20:10 GMT +325 September 2018
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    MOSCOW, MARCH 31, (RIA NOVOSTI) - Poland will not sever ties with Russia now that it is joining the European Union, reassured Stefan Meller, Polish Ambassador to Russia.

    Poland's situation in Europe will spectacularly change, and its influence on Europe skyrocket after May 1, the day that will make it a full-fledged EU member, the diplomat said to a seminar on, "Russia-EU Relations after Union Expansion".

    "Close links with other EU countries will make Poland Russia's more lucrative partner than it is now-we Poles expect that will be so. We are close neighbours, so Poland is eager to be Russia's partner, what with versatile and fruitful contacts available today.

    "Next, EU membership will help Poland to overcome psychological obstacles in its contacts with Russia, and promote economic ties," reasoned the ambassador.

    The two countries have introduced reciprocal visas. He thinks it is a passing arrangement. "We shall abolish visas as soon as we come all together," remarked Mr. Meller.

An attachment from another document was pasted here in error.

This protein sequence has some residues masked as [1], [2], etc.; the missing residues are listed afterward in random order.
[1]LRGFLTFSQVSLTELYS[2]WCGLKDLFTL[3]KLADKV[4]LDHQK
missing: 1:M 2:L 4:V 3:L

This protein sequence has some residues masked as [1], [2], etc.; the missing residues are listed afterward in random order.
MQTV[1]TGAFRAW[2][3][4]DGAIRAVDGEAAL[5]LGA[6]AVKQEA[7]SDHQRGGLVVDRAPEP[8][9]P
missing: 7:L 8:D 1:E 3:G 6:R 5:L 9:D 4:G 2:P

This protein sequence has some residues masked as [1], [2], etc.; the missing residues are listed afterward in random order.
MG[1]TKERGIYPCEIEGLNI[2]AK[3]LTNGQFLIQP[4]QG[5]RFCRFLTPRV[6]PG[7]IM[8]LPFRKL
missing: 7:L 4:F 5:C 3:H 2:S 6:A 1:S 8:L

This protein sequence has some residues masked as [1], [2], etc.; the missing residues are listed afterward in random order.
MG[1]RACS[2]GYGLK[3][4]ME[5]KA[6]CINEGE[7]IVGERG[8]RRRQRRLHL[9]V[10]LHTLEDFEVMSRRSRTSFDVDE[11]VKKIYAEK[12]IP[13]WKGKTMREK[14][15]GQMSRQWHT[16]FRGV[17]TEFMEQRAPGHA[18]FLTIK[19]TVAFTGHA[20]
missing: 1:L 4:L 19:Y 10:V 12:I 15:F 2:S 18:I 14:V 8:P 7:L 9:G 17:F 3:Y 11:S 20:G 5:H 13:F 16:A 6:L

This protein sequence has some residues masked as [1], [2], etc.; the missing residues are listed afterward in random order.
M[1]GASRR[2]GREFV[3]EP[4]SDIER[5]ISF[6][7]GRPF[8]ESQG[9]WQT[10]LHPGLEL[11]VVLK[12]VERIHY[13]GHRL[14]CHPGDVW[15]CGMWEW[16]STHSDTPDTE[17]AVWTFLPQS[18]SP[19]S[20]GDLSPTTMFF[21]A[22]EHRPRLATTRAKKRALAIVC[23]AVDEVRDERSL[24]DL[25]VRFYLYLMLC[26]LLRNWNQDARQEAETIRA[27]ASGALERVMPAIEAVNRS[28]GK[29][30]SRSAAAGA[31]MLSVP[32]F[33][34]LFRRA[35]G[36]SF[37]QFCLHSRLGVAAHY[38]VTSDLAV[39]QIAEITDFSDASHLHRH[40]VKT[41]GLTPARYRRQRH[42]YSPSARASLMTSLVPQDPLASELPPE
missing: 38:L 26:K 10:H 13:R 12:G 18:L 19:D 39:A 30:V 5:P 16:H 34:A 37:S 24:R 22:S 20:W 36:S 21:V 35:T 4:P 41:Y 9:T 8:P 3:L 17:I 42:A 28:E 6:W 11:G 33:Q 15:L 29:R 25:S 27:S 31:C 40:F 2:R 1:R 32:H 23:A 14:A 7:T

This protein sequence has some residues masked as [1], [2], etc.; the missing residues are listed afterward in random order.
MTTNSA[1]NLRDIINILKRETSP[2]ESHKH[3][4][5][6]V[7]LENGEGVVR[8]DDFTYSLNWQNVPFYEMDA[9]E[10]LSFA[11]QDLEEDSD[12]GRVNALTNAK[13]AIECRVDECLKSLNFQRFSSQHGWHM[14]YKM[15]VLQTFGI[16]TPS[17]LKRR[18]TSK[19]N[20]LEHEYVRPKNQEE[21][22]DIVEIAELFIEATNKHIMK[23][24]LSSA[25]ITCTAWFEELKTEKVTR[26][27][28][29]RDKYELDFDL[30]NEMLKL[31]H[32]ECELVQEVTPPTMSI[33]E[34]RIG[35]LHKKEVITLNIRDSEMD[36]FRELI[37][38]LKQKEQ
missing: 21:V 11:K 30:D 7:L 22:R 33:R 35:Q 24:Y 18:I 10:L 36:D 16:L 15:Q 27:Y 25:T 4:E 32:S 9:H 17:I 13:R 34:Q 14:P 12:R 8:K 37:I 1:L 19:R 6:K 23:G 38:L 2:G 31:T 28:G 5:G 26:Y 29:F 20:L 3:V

He called to step up bilateral cultural exchanges. Their progress is a must. "Polish-Russian relations are to develop not at the government level alone-we are to establish prerequisites for cultural exchanges and communication." Ten countries will join the European Union in a month, sharp. There are apprehensions of the new member countries getting tougher on Russia than long-established EU members. The upcoming expansion has even now bred tensions in Russian relations with Europe-that because Russia's understandings with Central and East European countries have to be reconsidered. The research and practical seminar in Moscow centred on problems of Russian contacts with the new EU countries.

    Apart from Stefan Meller, offering reports to the seminar were Normans Penke, Latvian Ambassador to Russia, and Vytautas Pinkus, Minister Plenipotentiary of the Lithuanian Embassy to Russia. Vladimir Ryzhkov, Russia in United Europe committee coordinator, and member of the State Duma, parliament's lower house, had the seminar chair.

    The debates involved Duma members, experts of European economics, politics and international law, leading Russian economic and political researchers, and spokesmen of Russia's Ministry of Foreign Affairs and major companies, colleges and universities.

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